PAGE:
After three months of holding the front line in the Netherlands, the Canadians joined the final push to liberate the country. In February 1945, the First Canadian Army joined the Allies in a fierce push through mud and flooded ground to drive the Germans eastward out of the Netherlands and back across the Rhine. In early April, the First Canadian Army began to clear the Germans from the northeast of the country. Often aided by information provided by Dutch resistance fighters, Canadian troops rapidly moved across the Netherlands, recapturing canals and farmland as they drove for the North Sea. Canadians also began to advance in the western Netherlands, which contained the major cities of Amsterdam, Rotterdam and The Hague. British and Canadian forces cleared the city of Arnhem in just two days by fighting a house-by-house battle. Only days later, they cleared Apeldoorn. Canadian forces were prepared to continue their push in the west of the country, however, there were concerns this would prompt the now-desperate Germans to breach all the dikes and flood the low-lying country. To ease the pressure, and allow for a truce in late April, the Canadian advance in the western Netherlands came to a temporary halt. This allowed relief supplies to reach Dutch citizens who had almost reached the end of their endurance. To show their appreciation to the Canadians who air-dropped food during this time, many Dutch people painted, “Thank you, Canadians!” on their rooftops. Through the hard work, courage and great sacrifices of Canadian and other Allied soldiers, the remaining German forces in the country surrendered on May 5, 1945, finally liberating all of the Netherlands. All German forces in Europe would surrender May 7, 1945. The next day was declared Victory in Europe Day.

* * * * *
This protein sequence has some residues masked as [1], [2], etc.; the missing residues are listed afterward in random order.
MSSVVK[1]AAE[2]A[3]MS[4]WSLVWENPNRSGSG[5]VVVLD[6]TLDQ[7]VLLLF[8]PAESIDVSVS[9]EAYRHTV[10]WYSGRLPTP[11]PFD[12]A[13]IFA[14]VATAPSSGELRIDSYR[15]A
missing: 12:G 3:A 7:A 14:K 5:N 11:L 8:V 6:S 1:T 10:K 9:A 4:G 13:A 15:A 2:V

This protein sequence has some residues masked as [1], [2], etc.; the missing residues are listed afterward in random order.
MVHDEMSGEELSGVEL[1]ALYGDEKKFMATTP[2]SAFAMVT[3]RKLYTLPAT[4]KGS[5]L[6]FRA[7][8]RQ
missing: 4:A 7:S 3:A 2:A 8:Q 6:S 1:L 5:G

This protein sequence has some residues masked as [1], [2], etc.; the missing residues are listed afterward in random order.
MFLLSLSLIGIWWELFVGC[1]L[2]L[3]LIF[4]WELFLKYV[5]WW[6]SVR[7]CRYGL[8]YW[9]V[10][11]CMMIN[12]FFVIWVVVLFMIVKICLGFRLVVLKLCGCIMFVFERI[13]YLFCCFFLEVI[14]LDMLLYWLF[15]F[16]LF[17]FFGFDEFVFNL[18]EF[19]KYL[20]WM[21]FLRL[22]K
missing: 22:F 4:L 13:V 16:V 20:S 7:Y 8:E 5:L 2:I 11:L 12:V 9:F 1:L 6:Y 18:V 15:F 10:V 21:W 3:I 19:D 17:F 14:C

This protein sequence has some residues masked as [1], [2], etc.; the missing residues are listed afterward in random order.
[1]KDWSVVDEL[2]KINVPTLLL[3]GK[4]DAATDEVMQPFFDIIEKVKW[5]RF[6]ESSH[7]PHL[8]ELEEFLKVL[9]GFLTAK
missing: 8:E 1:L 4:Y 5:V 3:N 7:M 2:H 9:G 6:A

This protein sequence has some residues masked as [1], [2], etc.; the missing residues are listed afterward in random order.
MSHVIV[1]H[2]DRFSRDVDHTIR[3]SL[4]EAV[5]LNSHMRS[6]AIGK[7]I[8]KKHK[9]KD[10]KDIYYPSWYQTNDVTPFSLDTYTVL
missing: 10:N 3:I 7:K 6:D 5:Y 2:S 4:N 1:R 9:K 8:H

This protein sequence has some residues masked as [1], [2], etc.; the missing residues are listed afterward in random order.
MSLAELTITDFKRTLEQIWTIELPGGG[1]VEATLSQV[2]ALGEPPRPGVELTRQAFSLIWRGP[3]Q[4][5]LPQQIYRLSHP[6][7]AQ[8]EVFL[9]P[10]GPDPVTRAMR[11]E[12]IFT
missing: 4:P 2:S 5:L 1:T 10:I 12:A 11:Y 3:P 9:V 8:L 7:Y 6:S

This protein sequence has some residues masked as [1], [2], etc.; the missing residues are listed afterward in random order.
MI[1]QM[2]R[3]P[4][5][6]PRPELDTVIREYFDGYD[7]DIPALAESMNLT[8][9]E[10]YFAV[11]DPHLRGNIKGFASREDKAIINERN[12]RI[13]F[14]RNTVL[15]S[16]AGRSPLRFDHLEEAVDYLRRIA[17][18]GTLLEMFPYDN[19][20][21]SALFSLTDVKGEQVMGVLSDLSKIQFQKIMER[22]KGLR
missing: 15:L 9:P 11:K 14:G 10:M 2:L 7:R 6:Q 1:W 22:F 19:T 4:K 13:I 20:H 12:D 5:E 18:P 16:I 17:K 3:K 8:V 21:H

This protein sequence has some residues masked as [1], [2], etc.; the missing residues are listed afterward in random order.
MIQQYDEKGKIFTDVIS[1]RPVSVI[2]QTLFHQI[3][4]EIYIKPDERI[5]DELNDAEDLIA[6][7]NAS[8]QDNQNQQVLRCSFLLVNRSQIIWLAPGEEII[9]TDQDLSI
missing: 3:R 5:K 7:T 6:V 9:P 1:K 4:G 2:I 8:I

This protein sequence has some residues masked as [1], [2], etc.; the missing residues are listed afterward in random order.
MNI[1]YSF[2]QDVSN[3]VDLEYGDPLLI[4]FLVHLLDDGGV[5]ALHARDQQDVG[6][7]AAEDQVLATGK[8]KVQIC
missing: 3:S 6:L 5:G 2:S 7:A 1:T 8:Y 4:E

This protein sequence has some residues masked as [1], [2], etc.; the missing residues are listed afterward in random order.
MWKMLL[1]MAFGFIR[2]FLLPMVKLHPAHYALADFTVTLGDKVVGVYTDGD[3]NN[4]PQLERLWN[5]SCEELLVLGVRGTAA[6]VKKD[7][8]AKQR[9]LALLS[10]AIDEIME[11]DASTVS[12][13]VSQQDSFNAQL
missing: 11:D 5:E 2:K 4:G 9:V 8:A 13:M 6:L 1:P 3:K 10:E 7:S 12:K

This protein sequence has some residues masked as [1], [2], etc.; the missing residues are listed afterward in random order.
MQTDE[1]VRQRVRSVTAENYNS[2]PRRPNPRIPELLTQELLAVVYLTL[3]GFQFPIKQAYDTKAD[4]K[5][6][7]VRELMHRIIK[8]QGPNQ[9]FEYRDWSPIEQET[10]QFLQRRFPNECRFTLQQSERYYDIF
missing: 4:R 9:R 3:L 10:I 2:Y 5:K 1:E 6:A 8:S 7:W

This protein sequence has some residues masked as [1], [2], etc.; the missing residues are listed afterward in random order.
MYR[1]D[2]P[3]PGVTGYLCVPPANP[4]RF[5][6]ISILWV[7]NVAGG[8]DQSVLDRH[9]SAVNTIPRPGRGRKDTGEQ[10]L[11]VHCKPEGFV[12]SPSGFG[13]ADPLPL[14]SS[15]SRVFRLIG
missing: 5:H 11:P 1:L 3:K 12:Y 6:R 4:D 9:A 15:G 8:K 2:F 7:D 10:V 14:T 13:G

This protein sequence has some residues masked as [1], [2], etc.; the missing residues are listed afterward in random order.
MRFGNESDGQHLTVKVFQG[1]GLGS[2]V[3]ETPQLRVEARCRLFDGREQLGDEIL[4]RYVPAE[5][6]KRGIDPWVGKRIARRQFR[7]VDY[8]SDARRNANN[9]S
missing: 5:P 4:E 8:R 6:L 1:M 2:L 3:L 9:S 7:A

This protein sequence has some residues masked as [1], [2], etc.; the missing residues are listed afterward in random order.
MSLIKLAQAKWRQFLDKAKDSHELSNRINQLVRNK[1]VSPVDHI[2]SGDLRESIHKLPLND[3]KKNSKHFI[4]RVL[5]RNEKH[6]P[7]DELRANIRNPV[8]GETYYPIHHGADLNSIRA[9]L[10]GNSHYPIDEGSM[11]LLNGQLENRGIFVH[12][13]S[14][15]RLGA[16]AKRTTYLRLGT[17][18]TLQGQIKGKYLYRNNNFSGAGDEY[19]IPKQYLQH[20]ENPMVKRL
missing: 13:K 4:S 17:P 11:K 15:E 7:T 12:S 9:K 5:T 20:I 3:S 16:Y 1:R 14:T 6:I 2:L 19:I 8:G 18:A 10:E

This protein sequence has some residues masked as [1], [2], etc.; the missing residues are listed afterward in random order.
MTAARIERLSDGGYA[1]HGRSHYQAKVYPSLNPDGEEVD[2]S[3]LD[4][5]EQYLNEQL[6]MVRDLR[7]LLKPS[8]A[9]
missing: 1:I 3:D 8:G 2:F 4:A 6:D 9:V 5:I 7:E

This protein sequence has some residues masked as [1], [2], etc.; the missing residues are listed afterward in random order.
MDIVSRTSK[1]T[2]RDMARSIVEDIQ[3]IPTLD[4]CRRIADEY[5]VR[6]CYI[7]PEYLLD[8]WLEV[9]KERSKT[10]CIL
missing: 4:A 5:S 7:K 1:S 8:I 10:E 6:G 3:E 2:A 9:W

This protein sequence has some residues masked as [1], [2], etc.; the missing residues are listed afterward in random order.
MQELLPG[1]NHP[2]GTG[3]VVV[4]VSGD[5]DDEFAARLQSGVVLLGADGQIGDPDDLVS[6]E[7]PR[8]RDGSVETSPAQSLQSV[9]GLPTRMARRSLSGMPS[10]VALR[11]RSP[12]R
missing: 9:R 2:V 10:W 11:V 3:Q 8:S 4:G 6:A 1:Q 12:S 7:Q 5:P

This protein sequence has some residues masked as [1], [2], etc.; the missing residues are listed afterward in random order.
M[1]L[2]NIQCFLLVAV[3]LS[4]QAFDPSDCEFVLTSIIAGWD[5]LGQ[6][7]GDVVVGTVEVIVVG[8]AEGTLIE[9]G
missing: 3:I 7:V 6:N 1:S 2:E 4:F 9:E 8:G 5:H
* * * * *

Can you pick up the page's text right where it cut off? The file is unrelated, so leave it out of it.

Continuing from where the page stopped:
A Joyous Welcome

The Dutch people cheered Canadian troops as one town after another was liberated. This was a memorable time for the people of the Netherlands. Recalled one Dutch civilian who was a teenager at the time of the Canadian liberation of The Hague: “As the (Canadian) tank came nearer...there was a big hush over all the people, and it was suddenly broken by a big scream, as if it was out of the earth. And the people climbed on the tank...and they were crying. And we were running with the tanks and the jeeps all the way into the city.”

Sacrifice

The fighting in the Netherlands was often bitter but ultimately the Canadians were able to liberate the Dutch people and help bring the Second World War to an end in Europe. This victory, however, came at an immense cost. More than 7,600 Canadians died in the 9 month campaign between 1944-1945 to liberate the Netherlands and carry the war to its conclusion. Others returned home with injuries to body and mind that they carried for the rest of their lives

The Legacy

The great bravery and sacrifice of Canadians were not the only help our country gave the Netherlands during the war. Some members of the Dutch royal family found sanctuary in Canada during the war and Princess Margaret was born in Ottawa in 1943. These powerful connections helped form warm bonds of friendship and respect between the Dutch and the Canadians which continue to this day. Evidence of this enduring connection may be seen in the tulips – gifts from the Netherlands – which bloom in Ottawa each spring and in the care and attention bestowed by the Dutch people on the burial places of our war dead. Even though the cost of lives was heavy and the sacrifice great, Canadians are proud to have been cast in the role of liberators.